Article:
We hear the word advocacy thrown around quite a bit in optometry, but what does advocacy in optometry really mean?
There’s really a simple definition: if you advocate for something it means that you believe strongly in it. There are advocates all around us every day. Businesses advocating for their products and services, fans advocate for their favorite teams, and the American Optometric Association helping optometrists advocate for our patients.
Historically, advocacy in the optometric arena used to relate primarily to scope expansion and allowed eye care professionals to treat our patients thoroughly.
Today, there are much larger and more frightening concerns.
The unscrupulous activities of online companies that falsely claim to perform eye examinations and contact lens examinations via a website or app are placing the eye health of the public in jeopardy. These services undermine a critical part of healthcare delivery, the doctor-patient relationship. We know that these practices are extremely unsafe for our patients and a serious concern for public welfare, but our patients don’t know what they don’t know. We have a responsibility to be advocates for our patients and educate the public to ensure they understand the dangers of this technology.
We need to be more involved now than ever before.
Change is going to happen, that is one thing we can be sure of. The future of our industry depends on if we choose to advocate for positive change, or deal with the outcomes of negative change. The responsibility for the health of the public and the future of the profession is ours. Change will happen based on our action, or inaction. For new grad optometrists, this is even more critical. We are charged with managing these new challenges on the doctor-patient relationship and doing what is right.
I want to challenge every OD reading this to find your advocacy “why.” Why did you become an optometrist? What makes you care about the people you care for?
For me, it’s the health and safety of my patients and the admiration I have for my colleagues who practice optometry at the highest level.
These are the most important things that you can do to protect your patients and the profession.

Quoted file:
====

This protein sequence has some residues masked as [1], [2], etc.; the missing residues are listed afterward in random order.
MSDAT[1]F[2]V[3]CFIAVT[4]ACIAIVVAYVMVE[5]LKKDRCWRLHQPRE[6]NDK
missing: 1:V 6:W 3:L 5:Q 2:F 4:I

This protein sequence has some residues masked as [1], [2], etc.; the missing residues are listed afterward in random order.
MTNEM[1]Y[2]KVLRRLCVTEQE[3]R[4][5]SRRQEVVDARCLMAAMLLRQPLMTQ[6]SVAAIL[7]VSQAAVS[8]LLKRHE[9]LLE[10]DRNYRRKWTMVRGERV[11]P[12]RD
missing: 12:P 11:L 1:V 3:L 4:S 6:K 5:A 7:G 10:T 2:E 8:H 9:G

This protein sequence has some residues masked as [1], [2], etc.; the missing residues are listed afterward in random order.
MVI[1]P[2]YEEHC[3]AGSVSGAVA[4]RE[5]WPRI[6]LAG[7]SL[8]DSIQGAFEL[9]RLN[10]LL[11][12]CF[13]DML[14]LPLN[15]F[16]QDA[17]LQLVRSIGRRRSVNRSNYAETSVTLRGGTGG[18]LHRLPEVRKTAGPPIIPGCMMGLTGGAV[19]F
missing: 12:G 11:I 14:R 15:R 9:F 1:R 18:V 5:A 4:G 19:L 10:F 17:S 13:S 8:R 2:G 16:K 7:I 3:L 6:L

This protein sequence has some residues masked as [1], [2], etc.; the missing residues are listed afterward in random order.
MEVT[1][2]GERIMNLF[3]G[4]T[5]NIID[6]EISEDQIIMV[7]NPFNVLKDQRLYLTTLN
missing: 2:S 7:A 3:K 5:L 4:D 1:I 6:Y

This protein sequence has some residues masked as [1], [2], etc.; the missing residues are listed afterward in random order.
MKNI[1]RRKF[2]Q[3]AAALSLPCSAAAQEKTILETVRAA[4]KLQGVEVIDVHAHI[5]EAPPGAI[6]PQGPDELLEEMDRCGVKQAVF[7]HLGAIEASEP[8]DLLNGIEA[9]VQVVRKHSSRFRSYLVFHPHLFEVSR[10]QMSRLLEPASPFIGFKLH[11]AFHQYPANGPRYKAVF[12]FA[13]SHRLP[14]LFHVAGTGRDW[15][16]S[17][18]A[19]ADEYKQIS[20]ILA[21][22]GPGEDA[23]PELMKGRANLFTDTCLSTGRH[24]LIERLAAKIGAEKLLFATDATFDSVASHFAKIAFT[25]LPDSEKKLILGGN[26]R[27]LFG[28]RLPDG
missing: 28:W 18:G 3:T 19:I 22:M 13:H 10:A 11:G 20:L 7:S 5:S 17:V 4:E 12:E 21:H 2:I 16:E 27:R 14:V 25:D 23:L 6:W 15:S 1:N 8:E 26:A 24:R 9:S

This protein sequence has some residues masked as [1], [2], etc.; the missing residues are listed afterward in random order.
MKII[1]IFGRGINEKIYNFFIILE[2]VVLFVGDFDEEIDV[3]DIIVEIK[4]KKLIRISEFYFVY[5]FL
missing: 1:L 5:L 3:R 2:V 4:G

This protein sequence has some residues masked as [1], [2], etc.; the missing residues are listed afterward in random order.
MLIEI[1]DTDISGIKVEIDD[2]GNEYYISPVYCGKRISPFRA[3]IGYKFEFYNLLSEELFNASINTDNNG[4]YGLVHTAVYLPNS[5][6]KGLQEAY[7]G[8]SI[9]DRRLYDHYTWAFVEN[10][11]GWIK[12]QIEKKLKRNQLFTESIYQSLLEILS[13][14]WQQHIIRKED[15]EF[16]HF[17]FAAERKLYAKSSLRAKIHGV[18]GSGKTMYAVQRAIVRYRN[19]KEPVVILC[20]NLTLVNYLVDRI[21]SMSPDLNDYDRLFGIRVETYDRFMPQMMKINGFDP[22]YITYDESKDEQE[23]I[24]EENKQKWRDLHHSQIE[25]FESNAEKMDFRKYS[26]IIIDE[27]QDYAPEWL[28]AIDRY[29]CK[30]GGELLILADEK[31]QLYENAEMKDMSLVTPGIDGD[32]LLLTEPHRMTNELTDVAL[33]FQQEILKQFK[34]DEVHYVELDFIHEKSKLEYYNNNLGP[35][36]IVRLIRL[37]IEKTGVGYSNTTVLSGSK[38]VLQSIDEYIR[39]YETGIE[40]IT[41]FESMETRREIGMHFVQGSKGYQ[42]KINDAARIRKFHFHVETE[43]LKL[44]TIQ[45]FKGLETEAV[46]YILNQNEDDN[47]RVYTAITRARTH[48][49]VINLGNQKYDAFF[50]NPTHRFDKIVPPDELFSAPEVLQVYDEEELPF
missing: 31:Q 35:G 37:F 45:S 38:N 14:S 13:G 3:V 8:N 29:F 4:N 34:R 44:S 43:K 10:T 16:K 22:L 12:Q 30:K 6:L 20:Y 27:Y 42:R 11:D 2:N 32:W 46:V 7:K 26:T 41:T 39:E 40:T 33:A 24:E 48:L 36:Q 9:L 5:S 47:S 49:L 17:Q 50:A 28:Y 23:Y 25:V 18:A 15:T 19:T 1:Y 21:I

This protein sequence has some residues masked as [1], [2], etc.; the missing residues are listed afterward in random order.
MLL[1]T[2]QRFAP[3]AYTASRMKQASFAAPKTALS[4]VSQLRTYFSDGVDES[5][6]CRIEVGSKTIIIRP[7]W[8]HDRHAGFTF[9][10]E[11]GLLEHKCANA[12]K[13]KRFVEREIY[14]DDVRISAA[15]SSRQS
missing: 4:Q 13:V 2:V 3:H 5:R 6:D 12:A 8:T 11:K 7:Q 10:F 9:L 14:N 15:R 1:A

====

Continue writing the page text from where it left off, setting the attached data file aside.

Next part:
- Be a member of the AOA and your state affiliation. – Organized optometry is fighting these battles for us on the front lines and behind the scenes, 24/7. For me, being a member is like paying for an insurance policy on our profession. It works hard for us all the time and makes sure that we can provide quality care to our patients.
- Advocate in your exam room – Remind patients of the importance of the exam you are providing. Talk about what you do in an exam and why it is important to monitor their eye health. As optometrists, we clearly understand why a yearly eye exam is important, but often our patients don’t. It is our duty to empower our patients to make the correct decisions for their health and safety.
About the Author: Erick Henderson, OD
Dr. Erick Henderson earned his Bachelor of Arts degree from Illinois Wesleyan University in Bloomington, IL. He completed optometry school at Southern College of Optometry in Memphis, TN. While at SCO Dr. Henderson served as the AOSA President and developed a passion for advancing and protecting the optometric profession. During his time at SCO he was awarded with many recognitions for his leadership and commitment to optometry. He practices in Pittsburgh, PA with a special emphasis in dry eye disease, contact lenses, and medical eye care. He is an active member of the Western Pennsylvania Optometric Society, the Pennsylvania Optometric Association, and the American Optometric Association. Dr. Henderson is also very passionate about service, serving as a volunteer and board member for the Lamu Center of Preventative Health in Lamu, Kenya and his local Lions Club.